Sometimes, when it comes to advertising, we feel as talented as Don Draper in Mad Men — one of the best (fictional) advertisers in the game. However, advertising has evolved since the 60s, and that’s partly thanks to how expansive the internet has gotten with commerce.

Banner ads, for example, weren’t around until recently. But for prime ad placement, banner ads are the way to go and have cemented their importance in revenue gain for marketers.

So what exactly are banner ads and how do they work? We’ve got a simplified version you can use to explain them to anyone.

Banner ads fall into the category of digital advertising, one of the most lucrative ways to generate revenue. In fact, in 2019’s first quarter, revenue from digital ads reached a landmark high of over $28 billion.

A great banner ad grabs the reader’s attention and invites them to learn more about what’s being advertised. They’re bright, welcoming, and don’t have much text, instead using images or multimedia to convey a message. Check out this banner ad as an example:

Banner ad for LinkedIn

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LinkedIn’s banner ad was found in the sidebar of a webpage I was browsing. It was large enough to catch my eye and inviting enough to make me linger on the ad.

This is a great banner ad because the description is a quote from a C-suite professional, making LinkedIn look reputable to business owners searching for new talent. The high-quality visual proves that the service cares about seeming professional. Lastly, the CTA has text that leads you to act instead of saying “Click here to find out more!”.

Banner ads are lucrative because of programmatic advertising, a term that describes how advertisers place ads. The software of these programs matches ads with the interests of website browsers.

To illustrate, let’s say LinkedIn’s ad team wanted to use Google Ads as their programmatic advertiser. Google Ads would then sell LinkedIn a sidebar space on websites professionals are more likely to visit, such as Investopedia. This ensures more potential for overall revenue earned for LinkedIn.

Let’s look at how much LinkedIn likely paid for their ad, and how much banner ads are going to cost you in cost per impressions (CPM) and cost per action (CPA) for popular advertisers. Recall that impressions are how many browsers saw an ad, and actions are those who clicked.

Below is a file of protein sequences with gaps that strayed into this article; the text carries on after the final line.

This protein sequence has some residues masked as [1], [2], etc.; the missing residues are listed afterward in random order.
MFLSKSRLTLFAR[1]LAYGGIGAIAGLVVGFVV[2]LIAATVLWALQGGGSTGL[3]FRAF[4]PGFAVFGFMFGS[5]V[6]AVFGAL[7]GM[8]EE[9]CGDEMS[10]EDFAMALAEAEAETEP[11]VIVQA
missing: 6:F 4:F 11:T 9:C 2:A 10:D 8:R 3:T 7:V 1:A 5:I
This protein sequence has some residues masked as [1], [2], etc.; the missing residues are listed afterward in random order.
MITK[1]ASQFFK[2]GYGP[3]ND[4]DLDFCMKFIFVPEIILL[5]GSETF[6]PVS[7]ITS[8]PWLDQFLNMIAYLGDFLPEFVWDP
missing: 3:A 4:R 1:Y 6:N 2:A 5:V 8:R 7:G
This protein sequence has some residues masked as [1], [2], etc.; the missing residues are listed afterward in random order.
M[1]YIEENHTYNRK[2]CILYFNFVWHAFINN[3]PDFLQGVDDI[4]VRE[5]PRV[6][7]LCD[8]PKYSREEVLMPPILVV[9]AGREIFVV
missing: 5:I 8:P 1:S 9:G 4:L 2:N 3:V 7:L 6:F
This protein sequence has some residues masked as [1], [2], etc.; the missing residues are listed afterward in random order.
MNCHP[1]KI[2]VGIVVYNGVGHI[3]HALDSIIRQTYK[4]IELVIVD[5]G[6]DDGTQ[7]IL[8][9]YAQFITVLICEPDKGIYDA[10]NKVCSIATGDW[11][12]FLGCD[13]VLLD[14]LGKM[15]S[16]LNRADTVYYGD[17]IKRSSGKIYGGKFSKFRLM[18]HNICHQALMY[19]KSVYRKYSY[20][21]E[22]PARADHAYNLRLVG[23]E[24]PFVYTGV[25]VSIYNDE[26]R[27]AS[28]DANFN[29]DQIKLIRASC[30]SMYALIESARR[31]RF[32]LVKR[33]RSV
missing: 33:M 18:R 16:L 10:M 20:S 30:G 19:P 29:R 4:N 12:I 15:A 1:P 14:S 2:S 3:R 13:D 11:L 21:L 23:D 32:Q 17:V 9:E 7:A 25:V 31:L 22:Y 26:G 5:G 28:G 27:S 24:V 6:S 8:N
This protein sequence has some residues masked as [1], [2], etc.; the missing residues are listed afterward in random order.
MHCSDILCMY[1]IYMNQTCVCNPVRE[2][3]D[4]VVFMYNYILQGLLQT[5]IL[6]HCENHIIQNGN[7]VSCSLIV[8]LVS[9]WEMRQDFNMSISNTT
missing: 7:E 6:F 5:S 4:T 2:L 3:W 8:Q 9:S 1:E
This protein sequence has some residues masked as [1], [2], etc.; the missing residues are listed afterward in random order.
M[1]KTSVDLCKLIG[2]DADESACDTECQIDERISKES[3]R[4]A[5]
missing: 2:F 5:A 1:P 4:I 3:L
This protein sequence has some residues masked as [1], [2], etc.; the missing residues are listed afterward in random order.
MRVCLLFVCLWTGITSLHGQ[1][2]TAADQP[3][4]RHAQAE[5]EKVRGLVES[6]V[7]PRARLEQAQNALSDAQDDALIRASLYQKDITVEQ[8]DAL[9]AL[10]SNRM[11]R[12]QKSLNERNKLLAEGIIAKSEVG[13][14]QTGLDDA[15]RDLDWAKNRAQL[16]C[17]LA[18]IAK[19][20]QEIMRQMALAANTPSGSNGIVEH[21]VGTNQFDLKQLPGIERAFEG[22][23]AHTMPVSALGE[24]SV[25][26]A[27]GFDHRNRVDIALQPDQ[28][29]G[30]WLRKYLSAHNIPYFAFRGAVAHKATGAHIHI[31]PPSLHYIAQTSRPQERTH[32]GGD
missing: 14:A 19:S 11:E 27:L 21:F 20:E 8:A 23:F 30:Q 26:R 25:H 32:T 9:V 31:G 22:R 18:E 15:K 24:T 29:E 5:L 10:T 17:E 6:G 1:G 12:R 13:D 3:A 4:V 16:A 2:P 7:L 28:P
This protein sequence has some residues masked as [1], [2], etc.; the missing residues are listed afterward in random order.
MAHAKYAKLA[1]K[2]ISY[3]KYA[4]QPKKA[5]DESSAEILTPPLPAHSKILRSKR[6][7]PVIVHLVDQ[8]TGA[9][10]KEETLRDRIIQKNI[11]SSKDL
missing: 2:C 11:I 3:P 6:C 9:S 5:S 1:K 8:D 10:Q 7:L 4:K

As websites gain popularity, their prices for ads are going to rise. While these are the most popular advertisers, this list isn’t exhaustive. Check out our ultimate guide on advertising to find out more options for the cost of banner ads.

Now that you have an idea of average banner ad price tags, let’s get into how to make them stand out, and get into examples of excellent ones.

Standard Banner Ads Sizes

Because banner ads are flexible with their display, there’s corresponding sizes that come with it. Most importantly, there are five sizes to keep in mind when formatting your banner ad; the ones that are top-performing with click rates.

336 x 280: This will give you a large rectangle
300 x 600: This is half of a webpage
300 x 200: This will display a medium-sized rectangle
320 x 50: This is a mobile header banner
728 x 90: This will give you an optimized header

The ad templates for Google AdWords and Bannersnack will automatically format your banner ads to the correct sizes, so you won’t need to worry about cropping and optimizing.

Having the correct sizes for your banner ads help you format the visual aids of your ad. For instance, a GIF will probably not be the best choice for a 320 x 50 ad on mobile, especially if the file is a little larger than usual.

Best Banner Ads

It’s crucial to know the necessary sizes for your banner ads — but it’s not your only consideration. In order to make sure your banner ad is effective to target audiences, we have some tricks to keep in mind while you’re designing yours.

Let’s say you have all the tools for creating your banner ad in place. While the actual execution of the design is up to you, it’s important to incorporate these elements in your ad to make sure it’s effective, and not just something that crowds up a webpage.

Banner ad for Mailchimp

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To illustrate steps, let’s use this 300 x 200 banner ad from Mailchimp on Entrepreneur’s website.

1. Incorporate a CTA.

A call-to-action (CTA) is what invites prospective buyers into discovering more about your product or service. This is what gets them to click on the ad and interested in learning more. Mailchimp’s CTA is the blue “Get Started” button at the bottom of their ad.

A bright, eye-catching CTA points your target audience in the right direction, and linking to your product page is a good way to get clicks on your website.